Understanding Aqua Windows

Jason Spencer jps2 at ualberta.ca
Fri Nov 28 19:41:15 EST 2003


On Nov 28, 2003, at 4:31 PM, Ken Ray wrote:

>> Rev needs to be changed, especially if we're doing silly things like
>> using PNGs. The system is providing the service for consistency, we
>> should be using it.
>
> Actually, Rev is adhering to the Aqua HIG, as it should. If you want a
> window to have the grey lines when it's a document window, you can
> either set the style of the window to modeless (assuming you don't want
> a modal dialog or palette), or set the backgroundPattern to an image to
> a snapshot of a section of the striped background. When and if Apple
> decides to revise the HIG to make the lines appropriate for document
> windows, I'm sure Rev will follow suit. But to NOT follow the HIG
> because someone else ISN'T (even Apple itself, occasionally) is just
> "bad form". ;-)

I respectfully disagree.

"Bad form" is displaying an inconsistent or confusing interface to the 
user. The pinstripes help set apart editable areas from areas having do 
do with the operations of the application. This window I'm using now to 
write mail, for example, has pinstripes under the icons for "Send" and 
"Attach" and such. The section of the window I'm typing in of course 
does not. I don't think the original intent of the HIG would be to have 
all of these areas white, just because this happens to be a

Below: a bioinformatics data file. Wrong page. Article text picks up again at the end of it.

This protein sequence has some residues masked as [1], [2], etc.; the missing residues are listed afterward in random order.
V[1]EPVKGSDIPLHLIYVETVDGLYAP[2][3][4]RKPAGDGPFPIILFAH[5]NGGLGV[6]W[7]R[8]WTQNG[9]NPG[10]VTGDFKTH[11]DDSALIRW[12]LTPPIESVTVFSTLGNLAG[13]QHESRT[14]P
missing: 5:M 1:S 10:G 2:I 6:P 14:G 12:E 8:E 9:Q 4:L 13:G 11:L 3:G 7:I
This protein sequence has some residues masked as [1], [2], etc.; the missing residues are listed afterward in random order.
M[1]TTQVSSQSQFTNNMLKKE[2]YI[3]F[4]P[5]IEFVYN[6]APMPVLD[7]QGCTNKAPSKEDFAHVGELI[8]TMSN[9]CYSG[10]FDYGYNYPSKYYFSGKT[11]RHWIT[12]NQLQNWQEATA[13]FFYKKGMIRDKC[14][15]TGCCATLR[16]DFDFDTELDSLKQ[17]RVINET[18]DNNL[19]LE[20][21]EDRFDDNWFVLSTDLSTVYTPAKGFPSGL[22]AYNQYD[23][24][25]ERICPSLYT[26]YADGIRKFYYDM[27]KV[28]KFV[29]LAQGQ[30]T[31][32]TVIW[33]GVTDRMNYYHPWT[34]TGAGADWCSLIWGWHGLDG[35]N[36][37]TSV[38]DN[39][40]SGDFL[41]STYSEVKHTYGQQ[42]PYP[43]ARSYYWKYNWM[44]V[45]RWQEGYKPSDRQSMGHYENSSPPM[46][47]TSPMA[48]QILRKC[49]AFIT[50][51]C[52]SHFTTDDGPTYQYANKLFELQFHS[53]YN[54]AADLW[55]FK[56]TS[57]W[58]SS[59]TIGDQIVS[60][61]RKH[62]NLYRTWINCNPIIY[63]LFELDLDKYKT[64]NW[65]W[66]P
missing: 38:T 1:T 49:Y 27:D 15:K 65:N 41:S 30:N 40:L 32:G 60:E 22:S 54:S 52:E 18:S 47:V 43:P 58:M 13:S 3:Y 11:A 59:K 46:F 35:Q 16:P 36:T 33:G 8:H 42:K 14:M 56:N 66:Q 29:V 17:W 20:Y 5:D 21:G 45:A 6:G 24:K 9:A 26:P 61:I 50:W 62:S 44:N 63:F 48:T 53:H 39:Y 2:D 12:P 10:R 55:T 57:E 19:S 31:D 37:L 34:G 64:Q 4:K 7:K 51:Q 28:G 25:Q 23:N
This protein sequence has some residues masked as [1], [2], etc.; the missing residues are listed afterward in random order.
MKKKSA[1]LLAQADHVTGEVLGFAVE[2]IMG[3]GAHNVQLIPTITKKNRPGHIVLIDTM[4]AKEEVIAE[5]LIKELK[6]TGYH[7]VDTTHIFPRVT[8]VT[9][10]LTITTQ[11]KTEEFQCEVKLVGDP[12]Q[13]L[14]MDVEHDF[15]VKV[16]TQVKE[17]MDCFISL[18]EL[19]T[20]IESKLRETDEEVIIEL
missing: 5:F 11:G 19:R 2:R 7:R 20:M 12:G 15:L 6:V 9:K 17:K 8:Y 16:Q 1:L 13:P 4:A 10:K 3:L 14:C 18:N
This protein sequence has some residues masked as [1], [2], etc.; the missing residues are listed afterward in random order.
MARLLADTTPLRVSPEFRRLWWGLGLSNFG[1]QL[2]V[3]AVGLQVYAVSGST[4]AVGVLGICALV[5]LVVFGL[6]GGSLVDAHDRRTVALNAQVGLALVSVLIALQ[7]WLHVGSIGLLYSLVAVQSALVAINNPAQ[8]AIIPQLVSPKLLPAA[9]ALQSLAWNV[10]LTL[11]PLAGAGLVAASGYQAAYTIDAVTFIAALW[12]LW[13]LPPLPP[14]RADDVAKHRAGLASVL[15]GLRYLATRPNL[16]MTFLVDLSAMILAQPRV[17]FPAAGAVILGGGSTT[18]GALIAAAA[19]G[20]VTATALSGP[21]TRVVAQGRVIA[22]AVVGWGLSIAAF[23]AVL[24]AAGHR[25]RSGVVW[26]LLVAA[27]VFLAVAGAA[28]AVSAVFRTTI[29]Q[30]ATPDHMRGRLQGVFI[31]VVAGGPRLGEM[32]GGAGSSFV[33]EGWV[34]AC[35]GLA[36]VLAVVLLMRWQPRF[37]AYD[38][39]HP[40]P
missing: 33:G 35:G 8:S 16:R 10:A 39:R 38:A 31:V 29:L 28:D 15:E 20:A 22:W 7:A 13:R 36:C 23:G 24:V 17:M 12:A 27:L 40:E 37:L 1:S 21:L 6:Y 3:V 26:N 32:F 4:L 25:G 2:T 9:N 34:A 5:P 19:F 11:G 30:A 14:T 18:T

document-style window. That would be more visually confusing and ugly.

I know you're just being helpful (and much thanks to you and all of the 
other helpful people around here), but suggesting the use of a modeless 
window or a striped background picture is somewhat hypocritical in this 
context. Modeless windows have their own purposes according to the HIG. 
Background patterns will not follow any changes to the OS such as we 
have seen with Panther.

It should be up to the developers (us) to follow the HIG as we read it 
and to keep our applications consistent with the de facto standard look 
of all the other applications installed on a user's machine. It's not 
up to the makers of our tools to babysit us.

I'm all for standards, the Web is a real mess due to the sloppy and 
rushed implementation and following of standards. For something like 
this, however, where we're just trying to maintain consistency, 
following the HIG to the letter, rather than in spirit seems rather 
stubborn. And from the discussion here it seems to be creating more of 
the problems it was designed to solve.

take care,

-j.



More information about the Use-livecode mailing list